During diapause, a bug’s metabolic rate drops to one-tenth of its usual activity, allowing the bug to enter “an inactive state of arrested development.” This state, along with the pre-winter preparation, allows bugs to simply wait out the winter in suspended animation. It’s basically like the cryo chambers in 2001: A Space Odyssey that place the crew of Discovery One in suspended animation while they’re en route to Jupiter. Only, you know, HAL 9000 doesn’t kill the bugs in order to ensure his mission is successful. Asian Lady Beetles are probably the most well-known example of insects who use this technique to survive winter, but wasps, honey bees, and the Mourning Cloak Butterfly also use different kinds of hibernation or diapause to make it through cold times.
Pupae and Eggs and Larvae, Oh My!
Sorry, we have to get a little gross here. One of the most common ways insects survive the coldest months is by timing their growth stages to make sure they have natural cover when they need it. Silkworms time their natural reproduction and growth cycles so they’re awkward gawky teens around winter time. When it starts to get really cold, they’re at the right age to transform into their pupae forms, which are equipped to continue to survive and grow even in winter.
If it wasn’t so nasty, you’d have to admit it’s pretty ingenious. Bugs that couldn’t normally survive winter temperatures create cocoons that shelter them, or enter a grub stage where they can burrow under the ground before it freezes. Some bugs even construct their own shelters out of twigs, leaves, and other natural litter, which they cling tightly to in order to maintain body heat. Some insects such as dragonflies, mayflies, and stoneflies can live under ice in winter waters as nymphs.
A lot of insects, such as the praying mantis, the corn rootworm, and some moths don’t “survive” winter at all, but instead time reproductive cycles so that during the coldest months, their eggs will have entered a “non-feeding” growth stage. At this stage of the egg’s development, all the resources required to grow and sustain the developing insect are self-contained, and the egg is thick and warm enough that the baby within can withstand the cold. This stage will last until Spring, when the egg will hatch. Eggs such as these are usually laid directly on food sources, like leaves, so that when the offspring emerges from the egg, they have a means to gather energy and heat right away. Again, ingenious. Also, gross. But hey, that’s nature.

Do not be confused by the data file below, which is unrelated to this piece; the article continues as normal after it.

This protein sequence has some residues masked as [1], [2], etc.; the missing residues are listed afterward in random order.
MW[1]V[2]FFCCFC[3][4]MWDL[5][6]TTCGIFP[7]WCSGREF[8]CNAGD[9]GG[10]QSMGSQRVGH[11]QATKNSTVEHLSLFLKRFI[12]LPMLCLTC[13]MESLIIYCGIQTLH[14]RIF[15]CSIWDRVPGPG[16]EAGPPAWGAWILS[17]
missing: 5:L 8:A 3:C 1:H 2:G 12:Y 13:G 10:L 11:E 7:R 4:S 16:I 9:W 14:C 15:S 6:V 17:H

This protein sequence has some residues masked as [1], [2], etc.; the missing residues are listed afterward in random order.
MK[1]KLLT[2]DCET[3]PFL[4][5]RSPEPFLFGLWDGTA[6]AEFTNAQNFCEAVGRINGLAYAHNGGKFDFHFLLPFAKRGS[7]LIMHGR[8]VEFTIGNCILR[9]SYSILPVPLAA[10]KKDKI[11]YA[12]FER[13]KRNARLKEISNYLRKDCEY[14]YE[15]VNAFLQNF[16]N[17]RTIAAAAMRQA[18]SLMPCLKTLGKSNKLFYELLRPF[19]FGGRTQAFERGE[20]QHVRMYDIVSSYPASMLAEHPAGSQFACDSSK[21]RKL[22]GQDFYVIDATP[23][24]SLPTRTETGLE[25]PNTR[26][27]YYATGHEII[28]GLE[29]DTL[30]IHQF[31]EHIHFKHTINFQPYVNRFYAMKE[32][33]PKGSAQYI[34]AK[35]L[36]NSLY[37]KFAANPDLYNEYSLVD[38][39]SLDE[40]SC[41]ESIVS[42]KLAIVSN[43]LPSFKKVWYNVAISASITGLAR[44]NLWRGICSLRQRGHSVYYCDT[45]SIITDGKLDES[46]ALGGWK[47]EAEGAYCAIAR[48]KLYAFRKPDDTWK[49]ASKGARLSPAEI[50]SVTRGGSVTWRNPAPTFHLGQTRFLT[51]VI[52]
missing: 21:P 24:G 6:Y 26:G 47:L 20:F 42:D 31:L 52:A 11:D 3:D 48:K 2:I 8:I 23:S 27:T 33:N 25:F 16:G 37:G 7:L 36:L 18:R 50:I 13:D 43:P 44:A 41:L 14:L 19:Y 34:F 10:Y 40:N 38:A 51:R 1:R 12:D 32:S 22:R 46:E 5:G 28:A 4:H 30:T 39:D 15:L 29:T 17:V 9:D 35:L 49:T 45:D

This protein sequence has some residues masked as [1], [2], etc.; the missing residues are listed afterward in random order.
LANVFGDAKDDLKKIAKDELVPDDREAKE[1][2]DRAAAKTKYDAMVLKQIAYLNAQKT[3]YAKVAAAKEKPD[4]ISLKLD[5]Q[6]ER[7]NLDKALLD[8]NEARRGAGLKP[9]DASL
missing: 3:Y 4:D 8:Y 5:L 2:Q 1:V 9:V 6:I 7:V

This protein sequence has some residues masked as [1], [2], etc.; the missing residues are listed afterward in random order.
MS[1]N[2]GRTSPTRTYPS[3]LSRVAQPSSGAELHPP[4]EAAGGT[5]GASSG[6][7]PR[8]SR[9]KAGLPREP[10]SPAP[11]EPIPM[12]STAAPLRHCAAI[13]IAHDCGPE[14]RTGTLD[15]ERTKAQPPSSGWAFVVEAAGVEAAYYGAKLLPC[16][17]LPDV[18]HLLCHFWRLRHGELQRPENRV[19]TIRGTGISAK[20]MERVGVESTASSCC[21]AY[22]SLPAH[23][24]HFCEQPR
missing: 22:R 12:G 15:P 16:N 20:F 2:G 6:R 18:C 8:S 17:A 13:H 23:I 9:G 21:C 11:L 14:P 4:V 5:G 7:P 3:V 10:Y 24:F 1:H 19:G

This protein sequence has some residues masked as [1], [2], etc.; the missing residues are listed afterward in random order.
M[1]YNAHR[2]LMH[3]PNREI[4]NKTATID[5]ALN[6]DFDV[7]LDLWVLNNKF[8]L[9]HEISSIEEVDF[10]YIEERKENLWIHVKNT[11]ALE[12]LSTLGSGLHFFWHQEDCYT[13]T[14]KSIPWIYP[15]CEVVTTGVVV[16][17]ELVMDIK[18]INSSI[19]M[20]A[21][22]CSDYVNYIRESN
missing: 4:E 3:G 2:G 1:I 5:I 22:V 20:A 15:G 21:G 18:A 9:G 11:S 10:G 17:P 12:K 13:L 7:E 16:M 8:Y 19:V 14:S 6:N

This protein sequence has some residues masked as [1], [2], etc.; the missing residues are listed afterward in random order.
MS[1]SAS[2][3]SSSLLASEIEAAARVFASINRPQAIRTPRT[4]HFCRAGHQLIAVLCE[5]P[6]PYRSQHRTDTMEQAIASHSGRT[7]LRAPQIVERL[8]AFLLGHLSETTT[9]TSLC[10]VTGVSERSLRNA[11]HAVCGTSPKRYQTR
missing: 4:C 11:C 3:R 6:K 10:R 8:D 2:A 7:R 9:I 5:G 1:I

They Come Hang Out at YOUR House!
To be fair, you probably saw this coming. We’re a pest control company, after all. You know we’re on that grind 24/7. Like we talked about earlier this month, a lot of bugs get pretty desperate to find a place to hide out over the winter. They’d like nothing more than to bunk up with you. They’re not great roommates, though: they’re messy, rude, gross, and they never pay rent. So, they’re basically like your college roommates. Watch out for Asian lady beetles, box elder bugs, and cluster flies, especially. These nasty boys are prone to enter homes and promptly fall asleep. Then, they’ll remain inactive until a warm day or the spring, when they’ll come out in force, in your house. That’s not great. Plus, bugs and other pests can get into your house through nooks, crannies, and cracks too small for you to even notice.
Once inside, they’ll tend to seek out secluded areas, especially if those areas are dark, humid, and provide easy access to food. Keep a close eye on your basement, attic, pantry, and closets. Finally, we’d be remiss not to say: if you do have a pest infestation, even in the dead of winter, Plunkett’s is here to help. Want to know more about pests’ uncomfortable relationship with winter and what it means for you? Check out some of our other blogs. If you want to set up an inspection or need a pest control expert, give us a call anytime. If you wanna geek out a little more about bugs and stuff, do either of those things!BACK TO BLOG